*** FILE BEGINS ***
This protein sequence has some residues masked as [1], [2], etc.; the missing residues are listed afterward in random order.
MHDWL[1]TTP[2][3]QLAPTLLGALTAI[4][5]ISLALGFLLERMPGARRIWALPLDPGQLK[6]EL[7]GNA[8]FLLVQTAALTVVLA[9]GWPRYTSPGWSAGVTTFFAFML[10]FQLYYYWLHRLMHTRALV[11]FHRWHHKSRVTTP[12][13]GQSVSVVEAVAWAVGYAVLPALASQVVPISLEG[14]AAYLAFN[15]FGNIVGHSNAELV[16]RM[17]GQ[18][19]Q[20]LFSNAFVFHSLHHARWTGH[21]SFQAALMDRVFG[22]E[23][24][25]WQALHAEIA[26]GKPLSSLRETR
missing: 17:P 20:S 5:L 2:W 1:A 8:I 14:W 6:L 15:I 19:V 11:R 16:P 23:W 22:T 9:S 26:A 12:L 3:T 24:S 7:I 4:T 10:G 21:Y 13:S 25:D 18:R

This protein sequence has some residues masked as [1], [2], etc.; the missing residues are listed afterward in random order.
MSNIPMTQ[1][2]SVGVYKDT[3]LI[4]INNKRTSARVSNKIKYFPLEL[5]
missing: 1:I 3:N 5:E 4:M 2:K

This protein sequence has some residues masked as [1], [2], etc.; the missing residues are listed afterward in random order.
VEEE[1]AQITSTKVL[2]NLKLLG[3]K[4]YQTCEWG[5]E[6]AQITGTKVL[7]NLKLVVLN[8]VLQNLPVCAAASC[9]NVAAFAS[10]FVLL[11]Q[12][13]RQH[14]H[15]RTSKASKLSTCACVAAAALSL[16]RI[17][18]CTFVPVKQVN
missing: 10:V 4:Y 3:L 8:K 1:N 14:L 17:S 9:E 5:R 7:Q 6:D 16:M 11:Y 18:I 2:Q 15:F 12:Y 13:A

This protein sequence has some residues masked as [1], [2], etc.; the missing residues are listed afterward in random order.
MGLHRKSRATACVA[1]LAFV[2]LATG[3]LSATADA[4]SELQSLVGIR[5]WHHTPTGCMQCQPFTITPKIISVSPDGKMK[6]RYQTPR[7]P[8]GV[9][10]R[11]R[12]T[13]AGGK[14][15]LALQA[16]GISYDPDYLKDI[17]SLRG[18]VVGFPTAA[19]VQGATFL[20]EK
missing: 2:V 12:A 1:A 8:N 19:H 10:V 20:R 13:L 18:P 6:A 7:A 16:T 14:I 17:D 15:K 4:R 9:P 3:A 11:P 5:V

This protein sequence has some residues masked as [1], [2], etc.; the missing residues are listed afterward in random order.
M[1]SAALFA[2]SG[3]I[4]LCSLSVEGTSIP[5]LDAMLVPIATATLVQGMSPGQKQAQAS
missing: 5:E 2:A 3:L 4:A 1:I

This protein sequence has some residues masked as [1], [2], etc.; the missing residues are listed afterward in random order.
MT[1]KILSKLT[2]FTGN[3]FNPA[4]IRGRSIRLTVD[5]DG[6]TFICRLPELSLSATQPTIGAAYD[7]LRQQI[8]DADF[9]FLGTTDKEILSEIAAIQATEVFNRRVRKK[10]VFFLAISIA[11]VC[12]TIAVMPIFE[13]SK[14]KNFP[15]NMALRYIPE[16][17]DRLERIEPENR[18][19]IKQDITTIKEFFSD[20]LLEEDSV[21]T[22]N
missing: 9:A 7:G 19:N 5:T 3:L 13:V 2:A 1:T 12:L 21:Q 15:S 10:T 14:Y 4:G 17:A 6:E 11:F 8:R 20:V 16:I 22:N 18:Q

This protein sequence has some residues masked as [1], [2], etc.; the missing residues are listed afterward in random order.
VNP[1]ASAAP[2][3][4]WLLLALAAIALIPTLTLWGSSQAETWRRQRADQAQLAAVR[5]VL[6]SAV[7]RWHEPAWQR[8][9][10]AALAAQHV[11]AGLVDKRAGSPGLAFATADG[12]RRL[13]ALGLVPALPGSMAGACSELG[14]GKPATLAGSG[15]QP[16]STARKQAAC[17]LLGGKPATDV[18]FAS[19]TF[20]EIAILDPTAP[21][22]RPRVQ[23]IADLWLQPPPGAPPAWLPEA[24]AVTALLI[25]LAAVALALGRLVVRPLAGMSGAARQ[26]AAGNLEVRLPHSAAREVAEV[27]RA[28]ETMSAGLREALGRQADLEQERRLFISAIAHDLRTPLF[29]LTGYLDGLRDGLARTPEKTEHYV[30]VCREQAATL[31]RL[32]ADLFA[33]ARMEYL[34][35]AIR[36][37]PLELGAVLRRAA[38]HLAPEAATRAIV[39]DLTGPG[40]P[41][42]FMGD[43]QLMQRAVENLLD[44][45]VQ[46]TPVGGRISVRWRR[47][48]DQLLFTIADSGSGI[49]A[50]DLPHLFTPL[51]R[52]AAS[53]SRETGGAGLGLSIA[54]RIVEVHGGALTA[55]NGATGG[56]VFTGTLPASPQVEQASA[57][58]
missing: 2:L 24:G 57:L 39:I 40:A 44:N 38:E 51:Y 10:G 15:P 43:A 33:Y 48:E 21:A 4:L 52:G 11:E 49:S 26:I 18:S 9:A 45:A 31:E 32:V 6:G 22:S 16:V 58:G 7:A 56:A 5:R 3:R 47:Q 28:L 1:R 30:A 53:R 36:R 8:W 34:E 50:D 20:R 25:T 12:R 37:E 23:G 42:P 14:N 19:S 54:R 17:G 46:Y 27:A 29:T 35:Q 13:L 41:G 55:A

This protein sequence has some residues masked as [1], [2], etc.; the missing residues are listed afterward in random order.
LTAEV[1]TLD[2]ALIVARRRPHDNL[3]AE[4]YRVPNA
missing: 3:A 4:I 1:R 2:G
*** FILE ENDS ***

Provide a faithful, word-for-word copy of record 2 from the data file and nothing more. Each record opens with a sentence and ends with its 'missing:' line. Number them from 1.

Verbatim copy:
This protein sequence has some residues masked as [1], [2], etc.; the missing residues are listed afterward in random order.
MSNIPMTQ[1][2]SVGVYKDT[3]LI[4]INNKRTSARVSNKIKYFPLEL[5]
missing: 1:I 3:N 5:E 4:M 2:K